A guide to efficient Internet Explorer testing

Posted: September 13, 2011 by yanenrogne in Programmation
Tags: , , , , , , , ,

Everyone in the web industry has one common enemy when building websites : Internet Explorer.
As new versions came out, most problems were solved but there are still many compatibility issues with previous versions of IE. We’re not here to bury our heads in the sand and ignore a vast user base coming from Microsoft’s official browser, the browser is installed by default with Windows and most people won’t bother upgrading/installing other browsers. We all know it’s a pain to test our websites on IE, since every single version isn’t acting like the others and they all have their particularities,. I hereby present you this guide that give you tips, ticks and tools to help you face that beast.

1. Testing in IE
First of all, if you have Internet Explorer installed on your computer, you should know that you can only have one version installed at once (must unsinstall 8 to use 7, or use a virtual machine). Fortunately I found out today one useful tool in Internet Explorer 8 (and newer versions) that you can use to switch the browser rendering to a IE7 one. This can be reached at Tools->Developping Tools (F12). In the toolbar, you can either switch the document mode or browser mode.

  • Browser mode:
    Renders the page as if a user would visit your website with the selected browser (IE7 for example).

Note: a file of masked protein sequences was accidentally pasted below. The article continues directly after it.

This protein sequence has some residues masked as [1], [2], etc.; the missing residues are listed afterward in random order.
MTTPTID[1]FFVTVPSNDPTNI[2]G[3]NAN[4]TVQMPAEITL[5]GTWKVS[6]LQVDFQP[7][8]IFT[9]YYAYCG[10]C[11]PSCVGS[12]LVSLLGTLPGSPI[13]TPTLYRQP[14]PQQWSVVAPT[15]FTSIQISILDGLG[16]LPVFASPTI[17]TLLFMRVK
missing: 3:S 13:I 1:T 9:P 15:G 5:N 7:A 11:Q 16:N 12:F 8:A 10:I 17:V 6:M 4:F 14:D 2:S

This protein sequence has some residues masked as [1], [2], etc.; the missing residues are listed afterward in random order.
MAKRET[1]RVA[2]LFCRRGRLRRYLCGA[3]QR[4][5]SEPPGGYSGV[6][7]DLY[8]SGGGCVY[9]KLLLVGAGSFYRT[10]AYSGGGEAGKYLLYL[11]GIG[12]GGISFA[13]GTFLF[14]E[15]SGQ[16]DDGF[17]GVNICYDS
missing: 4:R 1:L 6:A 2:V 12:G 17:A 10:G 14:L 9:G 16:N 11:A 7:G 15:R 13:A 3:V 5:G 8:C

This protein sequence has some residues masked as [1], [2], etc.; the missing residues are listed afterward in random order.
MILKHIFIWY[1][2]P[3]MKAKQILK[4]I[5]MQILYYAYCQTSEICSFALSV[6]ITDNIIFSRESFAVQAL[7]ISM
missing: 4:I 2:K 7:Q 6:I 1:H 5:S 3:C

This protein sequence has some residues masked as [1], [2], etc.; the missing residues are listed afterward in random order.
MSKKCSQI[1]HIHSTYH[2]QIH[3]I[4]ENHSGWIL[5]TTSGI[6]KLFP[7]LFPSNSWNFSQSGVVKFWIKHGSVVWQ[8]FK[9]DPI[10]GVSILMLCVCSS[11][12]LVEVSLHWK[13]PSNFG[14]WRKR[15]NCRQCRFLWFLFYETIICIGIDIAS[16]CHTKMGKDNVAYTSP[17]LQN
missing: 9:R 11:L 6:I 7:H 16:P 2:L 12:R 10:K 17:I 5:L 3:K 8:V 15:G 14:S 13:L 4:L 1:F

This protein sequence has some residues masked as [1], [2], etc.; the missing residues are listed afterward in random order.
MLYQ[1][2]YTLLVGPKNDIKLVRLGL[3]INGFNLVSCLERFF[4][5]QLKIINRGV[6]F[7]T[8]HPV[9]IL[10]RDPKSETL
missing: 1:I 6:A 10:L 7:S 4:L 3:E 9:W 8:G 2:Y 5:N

• Document mode: 
    Renders the pages with the default behavior of the selected browser of the current doctype of your page (IE7 not supporting HTML5 for example). Shortcuts for switching to another document mode are Alt + IE version (Alt+8 for IE8).
  • note: I’m using IE8 and in Browser mode I have “IE8 Compatibility view”, that means it will render the page with IE7 in browser mode and in document mode but will send a token to the browser that tells you’re still using IE8 (so it will ignore “if IE8” css conditions).

If you try to use a different browser and document, you might get awkward results, as it is not natural for a browser to do so, you may move along. It might also be the reason why people get different results on the same browser, my IE8 was set to a IE7 document mode by default, for some reason, I had to revert it back.

Source :  Microsoft’s official website

2. Testing in Firefox or Chrome

As a personal preference, I prefer using Firefox for developing websites because I have all these plug-ins and tools to help debugging. Chrome has also grown big in those plug-ins over time and has become pretty efficient. I want to introduce you to a plug-in called “IE Tab”, available for both Firefox and Google Chrome. The plug-in itself allows you to make a tab in your browser that will emulate IE’s page renderer so you can test whenever you want, with any IE version, directly inside your favorite browser (assuming it’s either FF/GC).

Download links:
IE Tab V2 for Firefox 3.5+
IE Tab for older versions of Firefox 
IE Tab for Google Chrome (seems like it doesn’t work on Some Linux-based systems though)

That’s it for now, I hope this little guide taught you something new and will help you to get a smaller headache when debugging for IE!

Share, comment, like, hug me if you think this was useful! Thanks for spreading the word! 

Edit : Typos, etc. 

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